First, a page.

Grazing moves to new area to protect nature reserve

A Hebridean sheep grazes Chailey Common.
A Hebridean sheep grazes Chailey Common.

Exmoor ponies and Hebridean sheep have been moved to a new part of Chailey Common to maintain the nature reserve.

The animals help prevent invasive plants and trees from taking over the habitat, which is one of the largest heathland areas in Sussex and a Site of Special Scientific Interest.

They began grazing the Memorial, Pound and Romney Ridge on Tuesday March 31, having been moved from Lane End and Red House Commons. They will soon be joined by longhorn cattle.

The animals were introduced to the common in 2012 to protect the rare habitat.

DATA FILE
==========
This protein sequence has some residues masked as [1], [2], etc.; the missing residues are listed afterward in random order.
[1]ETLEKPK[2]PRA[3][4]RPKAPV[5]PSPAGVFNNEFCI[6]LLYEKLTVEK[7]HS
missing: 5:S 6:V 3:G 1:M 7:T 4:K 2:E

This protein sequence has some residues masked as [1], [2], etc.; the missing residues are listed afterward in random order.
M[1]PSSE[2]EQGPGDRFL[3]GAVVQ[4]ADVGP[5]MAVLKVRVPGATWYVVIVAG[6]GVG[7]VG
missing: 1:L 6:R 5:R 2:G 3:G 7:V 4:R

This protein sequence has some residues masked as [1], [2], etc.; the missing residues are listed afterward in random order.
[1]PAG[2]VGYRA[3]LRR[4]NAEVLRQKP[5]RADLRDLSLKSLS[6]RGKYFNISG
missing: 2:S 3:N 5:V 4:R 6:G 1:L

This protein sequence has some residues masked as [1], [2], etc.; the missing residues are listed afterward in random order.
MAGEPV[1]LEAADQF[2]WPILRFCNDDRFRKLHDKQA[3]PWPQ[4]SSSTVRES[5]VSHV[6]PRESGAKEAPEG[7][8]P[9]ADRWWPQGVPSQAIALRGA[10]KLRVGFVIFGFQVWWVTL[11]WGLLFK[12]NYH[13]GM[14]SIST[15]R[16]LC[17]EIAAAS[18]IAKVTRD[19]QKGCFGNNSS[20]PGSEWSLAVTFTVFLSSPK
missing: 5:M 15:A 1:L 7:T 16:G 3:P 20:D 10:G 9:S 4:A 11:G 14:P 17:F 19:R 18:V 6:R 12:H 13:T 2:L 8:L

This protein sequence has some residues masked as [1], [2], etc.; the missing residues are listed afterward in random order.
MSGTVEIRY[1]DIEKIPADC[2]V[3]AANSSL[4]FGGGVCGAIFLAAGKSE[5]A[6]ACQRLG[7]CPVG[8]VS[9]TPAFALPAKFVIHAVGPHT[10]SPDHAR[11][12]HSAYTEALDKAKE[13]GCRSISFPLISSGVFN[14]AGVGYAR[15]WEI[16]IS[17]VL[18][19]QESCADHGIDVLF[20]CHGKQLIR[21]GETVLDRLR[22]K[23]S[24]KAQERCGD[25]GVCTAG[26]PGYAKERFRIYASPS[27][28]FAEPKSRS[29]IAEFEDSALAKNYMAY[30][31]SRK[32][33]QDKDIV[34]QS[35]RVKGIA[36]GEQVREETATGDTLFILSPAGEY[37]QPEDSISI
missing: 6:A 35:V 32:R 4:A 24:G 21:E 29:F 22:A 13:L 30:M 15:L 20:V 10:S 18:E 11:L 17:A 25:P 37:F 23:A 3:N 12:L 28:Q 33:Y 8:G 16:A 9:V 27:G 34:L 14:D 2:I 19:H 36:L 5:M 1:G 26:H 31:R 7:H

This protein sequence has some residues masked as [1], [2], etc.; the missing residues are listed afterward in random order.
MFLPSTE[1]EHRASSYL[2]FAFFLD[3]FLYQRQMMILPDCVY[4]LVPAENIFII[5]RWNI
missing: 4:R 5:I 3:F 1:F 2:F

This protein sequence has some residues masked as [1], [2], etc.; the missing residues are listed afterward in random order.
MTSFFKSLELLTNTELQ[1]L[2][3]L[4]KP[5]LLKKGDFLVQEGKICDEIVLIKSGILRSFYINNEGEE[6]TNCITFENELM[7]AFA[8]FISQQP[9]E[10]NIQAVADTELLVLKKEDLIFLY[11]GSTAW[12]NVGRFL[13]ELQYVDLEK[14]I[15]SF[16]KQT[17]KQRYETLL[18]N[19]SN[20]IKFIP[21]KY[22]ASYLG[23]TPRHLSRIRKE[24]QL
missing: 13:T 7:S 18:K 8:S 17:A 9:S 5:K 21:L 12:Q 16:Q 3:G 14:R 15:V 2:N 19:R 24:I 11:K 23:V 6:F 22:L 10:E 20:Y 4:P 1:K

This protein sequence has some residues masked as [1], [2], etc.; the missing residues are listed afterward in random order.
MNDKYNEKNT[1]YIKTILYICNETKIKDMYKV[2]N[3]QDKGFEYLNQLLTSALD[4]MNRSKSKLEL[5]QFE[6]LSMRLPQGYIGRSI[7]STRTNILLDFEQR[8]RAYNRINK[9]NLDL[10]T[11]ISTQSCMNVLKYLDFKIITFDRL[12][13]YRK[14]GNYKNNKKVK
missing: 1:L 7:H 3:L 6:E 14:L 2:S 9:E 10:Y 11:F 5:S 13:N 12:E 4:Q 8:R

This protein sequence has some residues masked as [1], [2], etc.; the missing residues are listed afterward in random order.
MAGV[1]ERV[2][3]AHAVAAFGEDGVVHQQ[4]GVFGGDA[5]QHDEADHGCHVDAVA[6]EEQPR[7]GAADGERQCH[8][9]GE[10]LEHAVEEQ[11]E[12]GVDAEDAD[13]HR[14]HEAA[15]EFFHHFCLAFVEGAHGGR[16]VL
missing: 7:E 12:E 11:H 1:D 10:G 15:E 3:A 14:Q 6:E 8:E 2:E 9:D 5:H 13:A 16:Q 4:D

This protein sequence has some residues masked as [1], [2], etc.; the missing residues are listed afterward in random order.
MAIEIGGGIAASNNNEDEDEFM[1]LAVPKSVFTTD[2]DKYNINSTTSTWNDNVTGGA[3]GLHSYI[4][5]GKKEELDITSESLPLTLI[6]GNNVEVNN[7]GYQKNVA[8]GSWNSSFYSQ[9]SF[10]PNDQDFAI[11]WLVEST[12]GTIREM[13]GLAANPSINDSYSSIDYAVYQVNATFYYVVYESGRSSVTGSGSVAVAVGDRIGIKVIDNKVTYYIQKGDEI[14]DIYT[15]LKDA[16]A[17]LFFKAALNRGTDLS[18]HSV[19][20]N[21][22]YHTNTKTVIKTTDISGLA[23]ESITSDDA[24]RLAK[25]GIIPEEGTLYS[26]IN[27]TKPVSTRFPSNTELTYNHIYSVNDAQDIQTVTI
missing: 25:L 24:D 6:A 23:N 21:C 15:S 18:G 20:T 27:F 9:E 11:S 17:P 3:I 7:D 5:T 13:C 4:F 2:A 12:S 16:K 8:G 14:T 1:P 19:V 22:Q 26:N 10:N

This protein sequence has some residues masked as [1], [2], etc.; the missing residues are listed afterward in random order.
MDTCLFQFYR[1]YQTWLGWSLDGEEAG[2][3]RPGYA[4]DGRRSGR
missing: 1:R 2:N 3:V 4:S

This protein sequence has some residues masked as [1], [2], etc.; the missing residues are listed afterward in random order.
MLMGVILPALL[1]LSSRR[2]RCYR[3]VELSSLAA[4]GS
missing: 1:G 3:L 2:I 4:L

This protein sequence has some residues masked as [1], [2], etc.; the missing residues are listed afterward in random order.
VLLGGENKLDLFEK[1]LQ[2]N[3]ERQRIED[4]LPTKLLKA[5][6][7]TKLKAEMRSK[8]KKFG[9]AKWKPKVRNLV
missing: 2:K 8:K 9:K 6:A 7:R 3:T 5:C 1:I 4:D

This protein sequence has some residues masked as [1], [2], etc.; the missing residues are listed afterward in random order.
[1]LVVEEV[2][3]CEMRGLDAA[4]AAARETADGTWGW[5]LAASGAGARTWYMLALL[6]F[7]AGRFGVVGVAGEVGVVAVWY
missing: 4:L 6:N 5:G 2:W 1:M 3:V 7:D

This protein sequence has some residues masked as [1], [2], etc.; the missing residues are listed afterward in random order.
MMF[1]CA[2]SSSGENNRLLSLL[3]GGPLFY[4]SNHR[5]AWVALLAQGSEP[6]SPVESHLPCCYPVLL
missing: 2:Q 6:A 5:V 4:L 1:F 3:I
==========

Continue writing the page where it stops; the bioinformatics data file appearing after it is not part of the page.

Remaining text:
Senior ranger for East Sussex County Council Jo Heading said: “Grazing is a long-term project. The livestock help to maintain the valuable heathland habitat by keeping scrub under control and trampling bracken.

“This is the best way of sensitively managing the site for wildlife and to keep more of the common open for walkers and horse riders.

“The livestock will remain on the combined commons until late autumn and, during this time, we would ask motorists using Beggar’s Wood Road and North Common Road to drive with extra caution, give plenty of space to animals on the road verges and be aware that animals could be crossing these roads at any time.”

Dog owners are asked to keep pets on a lead after a number of sheep were killed previously, or use commons where sheep are not grazing.